Size-based method for enrichment of circulating tumor cells from blood of colorectal cancer patients
Centre for Precision Health / School of Medical and Health Sciences
Rutherford Discovery fellowship Ministry of Business, Innovation and Employment (MBIE), New Zealand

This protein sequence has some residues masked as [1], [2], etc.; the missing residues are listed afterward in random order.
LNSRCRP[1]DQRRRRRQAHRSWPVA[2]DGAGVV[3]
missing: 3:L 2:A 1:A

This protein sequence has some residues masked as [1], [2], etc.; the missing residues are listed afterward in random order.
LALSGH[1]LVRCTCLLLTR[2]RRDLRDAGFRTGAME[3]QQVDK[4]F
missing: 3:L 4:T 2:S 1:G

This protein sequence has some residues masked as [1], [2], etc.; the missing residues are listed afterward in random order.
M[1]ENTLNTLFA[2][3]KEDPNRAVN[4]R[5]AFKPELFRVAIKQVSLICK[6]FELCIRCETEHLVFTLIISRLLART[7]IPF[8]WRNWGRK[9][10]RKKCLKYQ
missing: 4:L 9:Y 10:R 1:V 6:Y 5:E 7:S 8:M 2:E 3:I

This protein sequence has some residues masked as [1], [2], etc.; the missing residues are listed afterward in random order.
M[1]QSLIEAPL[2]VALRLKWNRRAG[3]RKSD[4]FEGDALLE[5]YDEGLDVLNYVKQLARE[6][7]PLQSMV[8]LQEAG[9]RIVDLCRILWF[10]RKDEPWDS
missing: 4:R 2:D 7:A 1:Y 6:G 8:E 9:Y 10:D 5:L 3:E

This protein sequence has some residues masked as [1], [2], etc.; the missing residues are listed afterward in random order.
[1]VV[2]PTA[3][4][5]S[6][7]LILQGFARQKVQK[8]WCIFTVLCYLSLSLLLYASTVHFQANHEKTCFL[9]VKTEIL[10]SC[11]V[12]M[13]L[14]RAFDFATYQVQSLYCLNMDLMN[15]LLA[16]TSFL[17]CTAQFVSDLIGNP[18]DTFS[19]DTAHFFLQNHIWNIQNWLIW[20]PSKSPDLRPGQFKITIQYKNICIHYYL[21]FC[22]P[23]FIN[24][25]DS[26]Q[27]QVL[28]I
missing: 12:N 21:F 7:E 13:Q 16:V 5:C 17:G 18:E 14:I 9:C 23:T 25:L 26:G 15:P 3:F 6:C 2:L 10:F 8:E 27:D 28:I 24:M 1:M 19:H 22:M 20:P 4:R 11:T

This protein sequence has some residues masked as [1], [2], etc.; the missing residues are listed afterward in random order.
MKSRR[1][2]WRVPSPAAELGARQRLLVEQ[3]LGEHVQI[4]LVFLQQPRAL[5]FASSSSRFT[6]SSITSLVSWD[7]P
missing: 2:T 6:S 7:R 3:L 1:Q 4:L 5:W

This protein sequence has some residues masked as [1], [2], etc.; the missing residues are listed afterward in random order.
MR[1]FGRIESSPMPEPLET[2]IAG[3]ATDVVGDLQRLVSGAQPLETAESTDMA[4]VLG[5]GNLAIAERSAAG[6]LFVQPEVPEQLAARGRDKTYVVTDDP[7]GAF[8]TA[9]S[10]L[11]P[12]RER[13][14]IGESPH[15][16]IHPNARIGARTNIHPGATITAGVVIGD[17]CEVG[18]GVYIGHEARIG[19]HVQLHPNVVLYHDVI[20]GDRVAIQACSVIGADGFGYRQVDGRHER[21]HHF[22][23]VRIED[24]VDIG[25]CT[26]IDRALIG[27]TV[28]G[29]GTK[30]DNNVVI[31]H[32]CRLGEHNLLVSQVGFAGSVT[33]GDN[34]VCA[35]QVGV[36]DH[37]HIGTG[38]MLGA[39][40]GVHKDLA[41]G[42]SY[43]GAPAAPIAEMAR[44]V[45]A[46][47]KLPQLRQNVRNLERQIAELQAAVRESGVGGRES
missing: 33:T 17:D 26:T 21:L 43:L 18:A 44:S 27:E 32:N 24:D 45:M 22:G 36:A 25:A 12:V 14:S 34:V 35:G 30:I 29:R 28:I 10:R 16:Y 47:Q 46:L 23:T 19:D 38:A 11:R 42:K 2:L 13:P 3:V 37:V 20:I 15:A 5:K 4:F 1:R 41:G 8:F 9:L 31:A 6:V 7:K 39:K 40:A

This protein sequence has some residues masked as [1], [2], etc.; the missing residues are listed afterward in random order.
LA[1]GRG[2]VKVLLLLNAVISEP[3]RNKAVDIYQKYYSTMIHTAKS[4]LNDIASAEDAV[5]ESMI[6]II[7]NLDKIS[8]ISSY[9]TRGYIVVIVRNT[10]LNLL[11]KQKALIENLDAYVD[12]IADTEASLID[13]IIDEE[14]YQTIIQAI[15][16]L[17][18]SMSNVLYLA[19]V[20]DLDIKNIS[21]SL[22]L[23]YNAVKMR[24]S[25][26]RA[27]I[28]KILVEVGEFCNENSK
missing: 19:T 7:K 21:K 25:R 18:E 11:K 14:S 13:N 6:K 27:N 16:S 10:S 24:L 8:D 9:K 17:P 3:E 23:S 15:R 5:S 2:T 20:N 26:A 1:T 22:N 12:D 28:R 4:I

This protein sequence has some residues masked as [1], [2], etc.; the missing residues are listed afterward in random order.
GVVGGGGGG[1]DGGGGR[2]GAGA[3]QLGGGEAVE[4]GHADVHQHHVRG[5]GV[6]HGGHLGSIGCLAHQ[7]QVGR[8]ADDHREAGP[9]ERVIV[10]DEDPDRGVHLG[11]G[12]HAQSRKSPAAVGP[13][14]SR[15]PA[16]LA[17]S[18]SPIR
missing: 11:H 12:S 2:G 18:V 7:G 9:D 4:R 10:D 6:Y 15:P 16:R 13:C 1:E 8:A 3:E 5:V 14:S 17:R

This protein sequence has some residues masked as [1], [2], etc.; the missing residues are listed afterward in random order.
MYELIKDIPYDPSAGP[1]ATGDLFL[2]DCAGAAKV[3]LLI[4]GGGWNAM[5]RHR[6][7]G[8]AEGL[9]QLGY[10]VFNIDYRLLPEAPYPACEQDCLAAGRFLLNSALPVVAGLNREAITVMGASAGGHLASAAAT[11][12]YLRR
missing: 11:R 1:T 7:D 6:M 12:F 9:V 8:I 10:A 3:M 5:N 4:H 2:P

Circulating tumor cells (CTCs) are precursors of the metastatic cascade, which is responsible for 90% of all cancer-related deaths. CTCs arise from solid tumors and travel through the bloodstream and lymphatic system. Developments in the isolation and analysis of CTCs promise potential biomarker assays for detection and monitoring of cancer through a minimally invasive procedure. Despite this, the precise role of CTCs in metastasis remains poorly characterized, mainly due to the low density of CTCs (1-10 CTCs per 10 mL of blood) present in patient blood and the lack of robust methods for their isolation in a standard laboratory setting. CellSearch is currently the only FDA-approved CTC enrichment protocol, but limitations of this EpCAM-based method include cost, availability, and the use of a single surface marker for capture. To address these limitations, we have optimized an existing method, MetaCell, which exploits the differences in size of CTCs compared to other blood cells for CTC enrichment from blood. MetaCell contains a membrane with 8 μm pores, and blood is filtered through this kit by capillary action and CTCs, which are typically larger than the pores and remain on top of the membrane, while most leukocytes pass through the pores. The membrane along with these CTCs can be detached and transferred to 6-well plates for culturing or directly used for characterization. Here, we provide a detailed protocol for enrichment of CTCs using the filtration device MetaCell and a procedure for characterization of CTCs by immunohistochemical staining.